An historic Kennedy Space Center launch pad roared back to life for the first time in nearly six years Sunday as a privately-owned rocket not only sent an unmanned cargo capsule toward the space station, but then made the first-ever daylight rocket landing nearby.
The SpaceX Falcon 9 rocket blasted off from Launch Pad 39A at precisely 9:39 a.m. Rain had been pouring at the launch site less than an hour earlier, but the showers moved out as predicted.
The engines' brilliant orange flames stood out in bright contrast to the gray, hazy horizon, but only for a few seconds. The rising rocket disappeared into the low clouds before the crackling sound of the launch could even reach observers.
As planned, the rocket's lower section soon separated, leaving the upper stage to continue powering the unmanned Dragon capsule into orbit. Moments later, the first stage came plummeting back towards the landing site.
With a roar of flame and a crackling double sonic boom, the first stage appearing seemingly out of nowhere from inside the curtain of clouds. At the last second, spidery landing legs deployed and the booster touched down, just eight minutes after blasting off.
Dragon, meanwhile arrived in orbit three minutes later and extended its solar arrays. It will dock at the space station early Wednesday, bringing 5,000 pounds of fresh supplies for the astronauts.
The rocket landing was the third at Cape Canaveral Air Force Station but the first to occur during the day, giving Space Coast residents their first good look at what SpaceX hopes will become a routine sight. The company is planning to re-use the flown booster rockets in a bid to cut launch costs.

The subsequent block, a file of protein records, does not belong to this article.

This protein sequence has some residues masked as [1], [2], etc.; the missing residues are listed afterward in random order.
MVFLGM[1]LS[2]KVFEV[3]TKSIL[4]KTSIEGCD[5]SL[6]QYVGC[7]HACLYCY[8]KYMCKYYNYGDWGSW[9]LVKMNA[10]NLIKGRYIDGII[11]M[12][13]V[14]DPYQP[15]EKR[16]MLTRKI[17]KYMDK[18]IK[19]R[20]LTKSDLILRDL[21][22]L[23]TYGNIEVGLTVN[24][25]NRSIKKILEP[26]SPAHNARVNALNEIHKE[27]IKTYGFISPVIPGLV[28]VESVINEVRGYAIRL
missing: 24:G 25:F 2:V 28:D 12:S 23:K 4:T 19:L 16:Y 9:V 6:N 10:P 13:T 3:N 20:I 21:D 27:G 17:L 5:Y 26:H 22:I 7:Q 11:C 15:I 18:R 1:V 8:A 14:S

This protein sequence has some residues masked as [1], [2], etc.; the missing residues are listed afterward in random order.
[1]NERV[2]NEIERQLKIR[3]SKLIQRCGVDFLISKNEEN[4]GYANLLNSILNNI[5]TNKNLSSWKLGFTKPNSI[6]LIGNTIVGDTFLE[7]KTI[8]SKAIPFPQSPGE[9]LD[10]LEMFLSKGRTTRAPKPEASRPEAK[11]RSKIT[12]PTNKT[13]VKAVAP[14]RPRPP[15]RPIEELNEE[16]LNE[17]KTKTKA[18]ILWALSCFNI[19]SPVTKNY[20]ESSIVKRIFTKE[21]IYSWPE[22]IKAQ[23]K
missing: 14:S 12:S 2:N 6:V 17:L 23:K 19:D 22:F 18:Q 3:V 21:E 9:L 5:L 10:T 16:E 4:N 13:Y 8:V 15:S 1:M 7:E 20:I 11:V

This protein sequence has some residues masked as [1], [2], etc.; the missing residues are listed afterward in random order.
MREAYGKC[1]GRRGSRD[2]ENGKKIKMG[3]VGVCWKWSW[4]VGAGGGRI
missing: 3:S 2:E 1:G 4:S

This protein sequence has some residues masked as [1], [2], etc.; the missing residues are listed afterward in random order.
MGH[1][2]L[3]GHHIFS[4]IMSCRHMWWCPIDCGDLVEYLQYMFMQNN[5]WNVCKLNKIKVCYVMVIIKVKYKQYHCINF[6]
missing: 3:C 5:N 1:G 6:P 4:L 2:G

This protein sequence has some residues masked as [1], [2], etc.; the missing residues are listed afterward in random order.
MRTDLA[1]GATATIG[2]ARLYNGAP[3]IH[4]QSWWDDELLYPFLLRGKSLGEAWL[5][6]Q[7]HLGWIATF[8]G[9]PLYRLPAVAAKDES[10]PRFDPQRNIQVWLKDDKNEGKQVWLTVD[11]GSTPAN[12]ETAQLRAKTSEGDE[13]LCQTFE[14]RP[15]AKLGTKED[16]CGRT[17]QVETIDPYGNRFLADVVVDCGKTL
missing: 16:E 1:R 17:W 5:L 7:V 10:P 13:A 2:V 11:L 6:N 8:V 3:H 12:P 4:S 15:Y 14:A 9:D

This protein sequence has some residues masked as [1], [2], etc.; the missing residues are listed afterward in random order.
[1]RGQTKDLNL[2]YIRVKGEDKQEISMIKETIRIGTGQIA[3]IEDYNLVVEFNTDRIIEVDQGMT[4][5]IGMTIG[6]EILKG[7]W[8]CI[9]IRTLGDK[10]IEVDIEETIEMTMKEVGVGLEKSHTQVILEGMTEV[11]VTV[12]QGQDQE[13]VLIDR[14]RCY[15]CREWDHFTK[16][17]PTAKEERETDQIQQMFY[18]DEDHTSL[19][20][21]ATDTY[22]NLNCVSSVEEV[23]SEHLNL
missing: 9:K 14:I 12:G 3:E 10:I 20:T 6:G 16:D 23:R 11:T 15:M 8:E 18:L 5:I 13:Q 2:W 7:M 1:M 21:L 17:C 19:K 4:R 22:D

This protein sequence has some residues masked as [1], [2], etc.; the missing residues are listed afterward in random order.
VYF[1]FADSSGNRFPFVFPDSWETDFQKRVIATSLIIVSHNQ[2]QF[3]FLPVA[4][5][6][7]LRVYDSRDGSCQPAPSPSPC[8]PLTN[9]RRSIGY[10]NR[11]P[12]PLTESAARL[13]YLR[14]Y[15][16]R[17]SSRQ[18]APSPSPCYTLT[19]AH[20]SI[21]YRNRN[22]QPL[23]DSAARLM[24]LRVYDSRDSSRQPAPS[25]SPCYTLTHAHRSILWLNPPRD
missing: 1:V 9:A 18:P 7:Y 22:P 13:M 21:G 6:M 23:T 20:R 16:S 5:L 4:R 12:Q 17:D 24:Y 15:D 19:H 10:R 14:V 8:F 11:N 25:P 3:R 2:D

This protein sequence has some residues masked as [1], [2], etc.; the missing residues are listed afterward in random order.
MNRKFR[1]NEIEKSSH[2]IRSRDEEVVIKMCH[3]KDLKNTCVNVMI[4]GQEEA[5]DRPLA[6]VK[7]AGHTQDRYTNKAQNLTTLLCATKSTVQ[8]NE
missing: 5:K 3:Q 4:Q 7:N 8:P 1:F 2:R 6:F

SpaceX is one of two private companies with a NASA contract to deliver supplies to the International Space Station. But the Falcon 9 rocket has been grounded since last year's explosion during a launch rehearsal that destroyed the rocket, pad, and payload, and ultimately led to changes in the rocket's fueling procedures.
SpaceX signed a 20-year lease with NASA to use Pad 39A in 2014, but the explosion at Cape Canaveral's Launch Complex 41 forced them to press the historic pad into service sooner than planned.
Pad 39 is the iconic seaside launch site where Apollo astronauts blasted off for the moon and, later, where the majority of space shuttle flights began. The last flight from there was in 2011, when Atlantis closed out the shuttle program. And the last unmanned rocket to take off from the pad was a modified Saturn V carrying the Skylab space station, way back in 1973.
SpaceX hopes to use the pad to launch a powerful triple-core version of its Falcon 9 rocket, perhaps as soon as later this year, as well as manned flights to the space station and beyond.